And finally, Robin.  The mother who left her child, the mother who hasn't thought about her child or her childhood sweetheart for many years.   The reader should dislike her - after all, we love Travis, how could we like the woman who hurt him so badly?    Again though, Diane Chamberlain has created a realistic character in Robin and it soon becomes clear that she too has her sadness and her pain to deal with.

The Good Father serves up a story of enduring family relationships, of pain and sorrow and loss with a plot that is fast-paced, maybe at times a tiny bit far-fetched, but totally gripping nethertheless.

Published by Mira Books on 1 June 2012, I have no doubt that Diane Chamberlain has another hit on her hands.

Sunday, 11 March 2012

The Legacy of Eden by Nelle Davy

Published by Mira Books in February 2012, The Legacy of Eden is the debut novel from Nelle Davy.

The story starts in Iowa in the 1940s, and is the story of a farm called Aurelia, and the family who live there - the Hathaways, headed up by the fearsome and determined Lavinia.

Lavinia Hathaway will stop at nothing to protect Aurelia, the farm that she built up to become the most talked about homestead in the county, the farm where she raised her children and grandchildren. Aurelia is also the place that has seen many dramas; expulsions, betrayals and deaths.  

The Legacy of Eden is a family saga that spans the decades up to the present day and is narrated by Meredith - Lavinia's youngest grand-daughter.
Nelle Davy has woven a totally gripping tale of one family and the greed and determination that has created them, the story flows effortlessly and I was totally engrossed throughout.

Nelle Davy
My one, small criticism is that Meredith rarely refers to anyone by their name, instead she mentions 'my Grandmother' or 'my Uncle'.  At times this can be confusing, but once used to this style, the characters soon fall in to place.
In my opinion, Nelle Davy is a new author to watch out for - this is a very accomplished debut, I enjoyed it very much.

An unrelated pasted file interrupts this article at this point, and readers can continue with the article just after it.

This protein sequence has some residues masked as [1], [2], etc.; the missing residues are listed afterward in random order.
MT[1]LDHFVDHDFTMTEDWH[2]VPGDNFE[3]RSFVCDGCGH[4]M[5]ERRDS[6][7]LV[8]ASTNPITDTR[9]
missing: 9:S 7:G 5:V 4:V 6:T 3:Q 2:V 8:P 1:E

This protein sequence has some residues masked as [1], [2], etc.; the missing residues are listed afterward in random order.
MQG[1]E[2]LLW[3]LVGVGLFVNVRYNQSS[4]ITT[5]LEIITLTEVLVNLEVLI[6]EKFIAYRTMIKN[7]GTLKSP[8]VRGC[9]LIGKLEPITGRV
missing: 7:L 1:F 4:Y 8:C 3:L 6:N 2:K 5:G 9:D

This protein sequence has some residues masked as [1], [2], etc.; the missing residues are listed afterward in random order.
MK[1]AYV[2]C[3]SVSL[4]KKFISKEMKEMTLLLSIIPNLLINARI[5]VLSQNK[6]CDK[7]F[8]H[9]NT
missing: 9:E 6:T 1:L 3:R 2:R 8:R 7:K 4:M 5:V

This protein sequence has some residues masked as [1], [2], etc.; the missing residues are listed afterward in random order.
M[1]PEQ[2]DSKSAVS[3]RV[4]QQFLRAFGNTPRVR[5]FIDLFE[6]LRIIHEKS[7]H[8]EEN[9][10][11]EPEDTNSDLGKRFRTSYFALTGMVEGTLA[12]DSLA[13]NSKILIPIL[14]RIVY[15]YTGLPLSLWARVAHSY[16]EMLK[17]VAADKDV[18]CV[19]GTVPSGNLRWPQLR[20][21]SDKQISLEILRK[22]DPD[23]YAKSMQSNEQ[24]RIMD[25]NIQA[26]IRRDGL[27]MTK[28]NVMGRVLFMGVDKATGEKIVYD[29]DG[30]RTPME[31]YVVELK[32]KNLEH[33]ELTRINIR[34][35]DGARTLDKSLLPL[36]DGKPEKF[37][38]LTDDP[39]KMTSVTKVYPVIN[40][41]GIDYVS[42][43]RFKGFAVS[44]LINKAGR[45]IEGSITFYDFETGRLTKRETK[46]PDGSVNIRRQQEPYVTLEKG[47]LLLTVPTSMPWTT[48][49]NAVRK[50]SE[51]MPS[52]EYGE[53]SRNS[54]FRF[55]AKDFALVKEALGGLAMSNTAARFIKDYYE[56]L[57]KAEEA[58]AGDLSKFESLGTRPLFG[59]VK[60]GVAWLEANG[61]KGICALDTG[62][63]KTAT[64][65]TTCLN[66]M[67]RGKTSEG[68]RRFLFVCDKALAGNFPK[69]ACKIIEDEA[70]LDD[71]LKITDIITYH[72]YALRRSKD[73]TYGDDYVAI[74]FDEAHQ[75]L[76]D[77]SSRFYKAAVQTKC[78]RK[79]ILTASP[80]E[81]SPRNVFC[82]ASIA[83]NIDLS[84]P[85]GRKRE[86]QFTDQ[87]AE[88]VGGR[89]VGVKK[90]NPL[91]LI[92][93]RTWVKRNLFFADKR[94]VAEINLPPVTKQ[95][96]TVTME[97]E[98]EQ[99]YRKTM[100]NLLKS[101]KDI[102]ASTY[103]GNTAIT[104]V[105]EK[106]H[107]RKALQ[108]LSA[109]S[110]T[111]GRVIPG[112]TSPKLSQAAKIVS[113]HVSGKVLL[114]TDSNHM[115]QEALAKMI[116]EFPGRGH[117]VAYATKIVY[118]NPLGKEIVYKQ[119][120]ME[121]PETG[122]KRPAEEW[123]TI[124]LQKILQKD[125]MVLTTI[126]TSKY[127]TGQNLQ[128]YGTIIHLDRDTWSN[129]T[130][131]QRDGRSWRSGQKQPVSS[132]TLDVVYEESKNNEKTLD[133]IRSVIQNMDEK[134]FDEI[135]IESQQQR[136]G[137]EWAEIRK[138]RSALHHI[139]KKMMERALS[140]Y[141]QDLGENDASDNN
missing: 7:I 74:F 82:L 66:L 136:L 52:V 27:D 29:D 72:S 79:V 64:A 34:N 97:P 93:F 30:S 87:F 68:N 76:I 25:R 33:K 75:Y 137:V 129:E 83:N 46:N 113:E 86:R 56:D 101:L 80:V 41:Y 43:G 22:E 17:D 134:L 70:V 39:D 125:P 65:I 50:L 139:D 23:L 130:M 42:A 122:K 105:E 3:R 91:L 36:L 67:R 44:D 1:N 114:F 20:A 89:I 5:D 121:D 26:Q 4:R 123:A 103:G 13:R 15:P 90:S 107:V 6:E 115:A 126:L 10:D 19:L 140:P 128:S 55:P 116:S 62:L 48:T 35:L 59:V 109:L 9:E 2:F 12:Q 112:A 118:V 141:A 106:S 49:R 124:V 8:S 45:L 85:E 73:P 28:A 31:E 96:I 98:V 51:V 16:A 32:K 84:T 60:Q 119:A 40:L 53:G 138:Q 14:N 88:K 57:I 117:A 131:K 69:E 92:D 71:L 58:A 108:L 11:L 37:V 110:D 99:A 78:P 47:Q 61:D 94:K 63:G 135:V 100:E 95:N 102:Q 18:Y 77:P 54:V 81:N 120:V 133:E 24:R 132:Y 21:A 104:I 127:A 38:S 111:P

My thanks to Claudia from Harlequin for sending a copy for review.

Sunday, 4 March 2012

The Good Father by Noah Hawley

This is Noah Hawley's third novel, he is also well known as the writer and producer of the TV series Bones.  The Good Father is published in the UK on 29 March 2012 by Hodder and Stoughton.

The Good Father is a book of obsession.  Dr Paul Allen has lived a pretty normal life to date, he’s made a few mistakes along the way; a bad first marriage and not being around all the time for his first son Danny, but he’s made a success of his career and has a new family.  He and his second wife live a comfortable life with their twin sons.
Paul’s first son Danny has always been a feature in their lives.  He lived with them for a while as a teenager and Paul and he speak every now and again on the phone.

As far as Paul is aware, Danny is fairly content.  Paul was not happy that Danny decided to drop out of college and take a road-trip across the country, but he’s come to terms with it and their relationship seems pretty stable.

When the shocking news hits the airwaves that up and coming Presidential candidate Senator Seagram has been shot at a rally, the Allen family are as horrified as everyone else.  When Danny is named as the prime suspect, and the Senator dies, family life changes forever.

So begins Paul’s obsession.  His obsessive quest to prove that his son did not murder Seagram.  His obsession with proving that this was a cover-up, that Danny could never be capable of such an act.  Paul also becomes obsessed with his role as Danny’s father.  Did he let him down?  Did he do his best for Danny?  Was Danny damaged by the divorce?  So many questions, yet very few answers.
Noah Hawley
The Good Father is an intense and often complicated read, yet this does not take away from the story at all.  Paul also becomes obsessed with infamous assassins, those others who have taken the life of a leader, and Hawley includes some very detailed information about these.  This research adds another dimension to the story, giving it a very realistic feel – this is a fictional story, but could so easily be true, after all those real-life assassins must have had a family too.  This book brings home the total destruction of life that can be brought about by one single act of terrorism.

I was very impressed by this book, it is an in-depth look at the love of a Father for his son.  Paul’s emotions are deep-felt and often harrowing.